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French TV toons jump to bigscreen

Outfits look to animated shows for feature films

PARIS — No sooner had the first five-minute episode of the Belgian stop-motion TV series “Panique au village” (A Town Called Panic) screened at Annecy eight years ago than a cult phenomenon was born. Now “Panic’s” unlikely trio of characters — rigid plastic figures of Cowboy, Indian and Horse — are back where it all started, only this time as the stars of their own feature film.

The big question now is whether the film version of “A Town Called Panic” can replicate the kind of global success that saw the series dubbed into multiple languages and sold throughout the world. And “Panic” is far from alone in the trend of adapting TV toons from the French-speaking world to the bigscreen.

Also screening at Annecy this year is a feature-length version of another cult TV toon series, “Les Lascars,” a sort of French homeboys-in-the-hood comedy delivered as minute-long bits on France’s leading pay-per-view channel, Canal Plus. And the list goes on, with French companies going the bigscreen route with such animated skeins as “Totally Spies,” “Jasper the Penguin” and “Titeuf.”

The trend may be widespread, but the success rate of past French-language TV toon adaptations does not bode well. Last year’s “Dragon Hunters” failed to spark at the international box office, thwarted in part by lack of familiarity with the TV series abroad. This is an area where film adaptations of well-sold series like “A Town Called Panic” and “Totally Spies” have a head start.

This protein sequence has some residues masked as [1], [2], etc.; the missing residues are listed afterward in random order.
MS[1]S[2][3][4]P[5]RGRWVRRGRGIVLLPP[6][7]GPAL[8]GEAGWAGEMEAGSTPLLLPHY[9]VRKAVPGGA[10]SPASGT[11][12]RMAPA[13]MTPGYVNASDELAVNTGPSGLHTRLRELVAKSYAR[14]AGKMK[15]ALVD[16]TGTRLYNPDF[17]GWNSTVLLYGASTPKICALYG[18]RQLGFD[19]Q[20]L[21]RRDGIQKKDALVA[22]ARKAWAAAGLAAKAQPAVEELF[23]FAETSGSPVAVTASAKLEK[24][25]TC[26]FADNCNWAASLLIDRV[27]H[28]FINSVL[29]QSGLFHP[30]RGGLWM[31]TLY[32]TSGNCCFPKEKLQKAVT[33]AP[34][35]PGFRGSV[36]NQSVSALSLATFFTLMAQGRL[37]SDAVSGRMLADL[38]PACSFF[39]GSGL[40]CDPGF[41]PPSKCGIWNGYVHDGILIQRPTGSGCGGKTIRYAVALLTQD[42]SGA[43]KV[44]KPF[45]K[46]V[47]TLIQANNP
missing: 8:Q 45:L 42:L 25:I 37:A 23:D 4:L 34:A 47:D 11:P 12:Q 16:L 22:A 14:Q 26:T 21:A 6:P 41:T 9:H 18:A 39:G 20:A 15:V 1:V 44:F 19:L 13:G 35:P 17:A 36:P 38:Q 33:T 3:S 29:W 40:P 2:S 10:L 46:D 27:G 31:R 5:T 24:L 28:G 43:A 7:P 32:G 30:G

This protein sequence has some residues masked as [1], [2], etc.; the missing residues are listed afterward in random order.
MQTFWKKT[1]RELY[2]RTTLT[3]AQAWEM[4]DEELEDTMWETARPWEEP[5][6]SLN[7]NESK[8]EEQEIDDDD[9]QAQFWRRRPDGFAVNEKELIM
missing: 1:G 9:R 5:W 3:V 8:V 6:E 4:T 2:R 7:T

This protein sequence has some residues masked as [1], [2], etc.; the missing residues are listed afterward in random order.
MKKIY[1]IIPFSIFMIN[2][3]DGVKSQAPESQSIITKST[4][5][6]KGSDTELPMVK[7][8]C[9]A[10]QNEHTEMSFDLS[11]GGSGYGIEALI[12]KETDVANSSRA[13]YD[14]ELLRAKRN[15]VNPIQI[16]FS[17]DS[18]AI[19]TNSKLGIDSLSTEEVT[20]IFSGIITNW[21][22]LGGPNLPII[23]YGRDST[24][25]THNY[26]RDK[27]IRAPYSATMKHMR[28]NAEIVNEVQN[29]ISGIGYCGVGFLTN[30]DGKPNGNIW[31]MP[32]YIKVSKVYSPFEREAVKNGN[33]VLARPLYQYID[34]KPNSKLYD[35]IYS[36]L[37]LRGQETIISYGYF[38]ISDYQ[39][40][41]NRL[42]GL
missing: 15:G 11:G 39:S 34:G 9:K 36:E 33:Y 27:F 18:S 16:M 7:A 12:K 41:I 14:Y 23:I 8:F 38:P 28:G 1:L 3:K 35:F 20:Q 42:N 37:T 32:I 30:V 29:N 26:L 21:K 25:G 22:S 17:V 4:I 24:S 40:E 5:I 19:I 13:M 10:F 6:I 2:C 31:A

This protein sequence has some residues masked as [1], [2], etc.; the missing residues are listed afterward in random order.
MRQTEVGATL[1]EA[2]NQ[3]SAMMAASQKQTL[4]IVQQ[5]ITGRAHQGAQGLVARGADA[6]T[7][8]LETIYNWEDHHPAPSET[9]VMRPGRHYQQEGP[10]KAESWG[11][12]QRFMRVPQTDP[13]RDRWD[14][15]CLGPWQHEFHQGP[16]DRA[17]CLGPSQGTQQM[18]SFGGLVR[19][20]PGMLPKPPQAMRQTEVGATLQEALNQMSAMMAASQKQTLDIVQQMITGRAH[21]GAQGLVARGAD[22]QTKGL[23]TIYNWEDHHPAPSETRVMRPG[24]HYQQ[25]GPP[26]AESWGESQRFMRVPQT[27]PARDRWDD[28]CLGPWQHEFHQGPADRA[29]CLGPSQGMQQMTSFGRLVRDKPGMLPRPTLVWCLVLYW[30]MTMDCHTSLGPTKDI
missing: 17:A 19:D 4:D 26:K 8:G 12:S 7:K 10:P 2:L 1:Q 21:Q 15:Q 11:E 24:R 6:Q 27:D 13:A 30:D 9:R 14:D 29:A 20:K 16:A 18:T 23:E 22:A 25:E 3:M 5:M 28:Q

“A TV series has to already be a big success, otherwise there’s no point in adapting it for the cinema,” says “Spies” producer and co-creator David Michel, who hopes the film version — which he describes as a cross between the James Bond movies and “Clueless” — does well in the U.S., where the series was one of Cartoon Network’s top three skeins for four years.

Michel’s business model at Marathon Media, a company he co-founded 10 years ago, is similar to that of Luc Besson’s EuropaCorp in that he develops TV series and films in France that have an international focus and can travel. Although entirely French-made, “Totally Spies” boasts an English title and is set in Los Angeles. In the film version of “Spies,” Michel goes back to the characters and describes how they became spies in the first place, providing a sort of prequel to the series. If the first film is a big success, he’s planning a sequel.

Still, for “Panic’s” Belgian producer Adriana Paisek-Wanski, adapting a TV series for the screen remains a double-edged sword.

“On the one hand, it’s easier because most of the groundwork had already been done in the series,” she says. “But a lot of financiers had a hard time believing that the series could be translated into a film.

“We needed to prove to everyone that we were developing a story over a much longer time period that was going to have a beginning and an end, without losing our authenticity.”

TIP SHEET

What: Intl. Animation Film Festival and Market

When: June 8-13 (fest), June 10-12 (market)

Where: Annecy, France

Web: annecy.org

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